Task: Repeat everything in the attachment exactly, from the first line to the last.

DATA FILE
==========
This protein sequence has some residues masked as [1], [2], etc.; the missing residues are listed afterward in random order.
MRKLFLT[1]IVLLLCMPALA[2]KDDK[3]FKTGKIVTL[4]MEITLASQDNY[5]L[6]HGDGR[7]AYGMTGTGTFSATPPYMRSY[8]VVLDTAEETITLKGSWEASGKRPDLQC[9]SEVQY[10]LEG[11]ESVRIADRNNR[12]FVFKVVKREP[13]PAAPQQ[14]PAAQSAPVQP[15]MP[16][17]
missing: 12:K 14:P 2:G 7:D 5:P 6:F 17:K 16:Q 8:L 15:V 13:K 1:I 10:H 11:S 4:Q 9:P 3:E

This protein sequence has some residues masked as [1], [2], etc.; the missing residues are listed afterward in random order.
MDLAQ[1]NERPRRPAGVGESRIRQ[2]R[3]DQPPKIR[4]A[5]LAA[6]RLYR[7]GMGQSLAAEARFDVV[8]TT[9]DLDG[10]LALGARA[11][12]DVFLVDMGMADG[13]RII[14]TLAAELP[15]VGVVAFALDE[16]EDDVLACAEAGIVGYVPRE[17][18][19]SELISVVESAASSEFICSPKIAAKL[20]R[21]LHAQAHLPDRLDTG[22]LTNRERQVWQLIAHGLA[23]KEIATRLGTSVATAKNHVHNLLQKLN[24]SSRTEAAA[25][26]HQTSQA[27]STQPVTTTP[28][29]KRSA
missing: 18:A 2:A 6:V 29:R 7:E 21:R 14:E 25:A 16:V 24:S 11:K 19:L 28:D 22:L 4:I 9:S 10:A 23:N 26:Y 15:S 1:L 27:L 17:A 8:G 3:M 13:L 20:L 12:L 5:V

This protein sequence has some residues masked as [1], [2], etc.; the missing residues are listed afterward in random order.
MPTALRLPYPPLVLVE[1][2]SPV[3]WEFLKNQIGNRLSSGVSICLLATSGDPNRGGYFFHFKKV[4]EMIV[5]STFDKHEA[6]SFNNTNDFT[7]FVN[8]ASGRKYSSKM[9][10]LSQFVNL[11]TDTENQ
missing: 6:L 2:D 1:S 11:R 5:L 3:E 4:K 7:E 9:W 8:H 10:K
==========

This protein sequence has some residues masked as [1], [2], etc.; the missing residues are listed afterward in random order.
MRKLFLT[1]IVLLLCMPALA[2]KDDK[3]FKTGKIVTL[4]MEITLASQDNY[5]L[6]HGDGR[7]AYGMTGTGTFSATPPYMRSY[8]VVLDTAEETITLKGSWEASGKRPDLQC[9]SEVQY[10]LEG[11]ESVRIADRNNR[12]FVFKVVKREP[13]PAAPQQ[14]PAAQSAPVQP[15]MP[16][17]
missing: 12:K 14:P 2:G 7:D 5:P 6:F 17:K 16:Q 8:L 15:V 13:K 1:I 10:H 11:S 4:Q 9:P 3:E

This protein sequence has some residues masked as [1], [2], etc.; the missing residues are listed afterward in random order.
MDLAQ[1]NERPRRPAGVGESRIRQ[2]R[3]DQPPKIR[4]A[5]LAA[6]RLYR[7]GMGQSLAAEARFDVV[8]TT[9]DLDG[10]LALGARA[11][12]DVFLVDMGMADG[13]RII[14]TLAAELP[15]VGVVAFALDE[16]EDDVLACAEAGIVGYVPRE[17][18][19]SELISVVESAASSEFICSPKIAAKL[20]R[21]LHAQAHLPDRLDTG[22]LTNRERQVWQLIAHGLA[23]KEIATRLGTSVATAKNHVHNLLQKLN[24]SSRTEAAA[25][26]HQTSQA[27]STQPVTTTP[28][29]KRSA
missing: 18:A 2:A 6:V 29:R 7:E 21:R 14:E 25:A 16:V 24:S 11:K 19:L 28:D 22:L 4:I 9:S 10:A 23:N 26:Y 15:S 1:L 27:L 17:A 8:G 3:M 13:L 20:L 12:L 5:V

This protein sequence has some residues masked as [1], [2], etc.; the missing residues are listed afterward in random order.
MPTALRLPYPPLVLVE[1][2]SPV[3]WEFLKNQIGNRLSSGVSICLLATSGDPNRGGYFFHFKKV[4]EMIV[5]STFDKHEA[6]SFNNTNDFT[7]FVN[8]ASGRKYSSKM[9][10]LSQFVNL[11]TDTENQ
missing: 6:L 2:D 1:S 11:R 5:L 3:E 4:K 7:E 9:W 8:H 10:K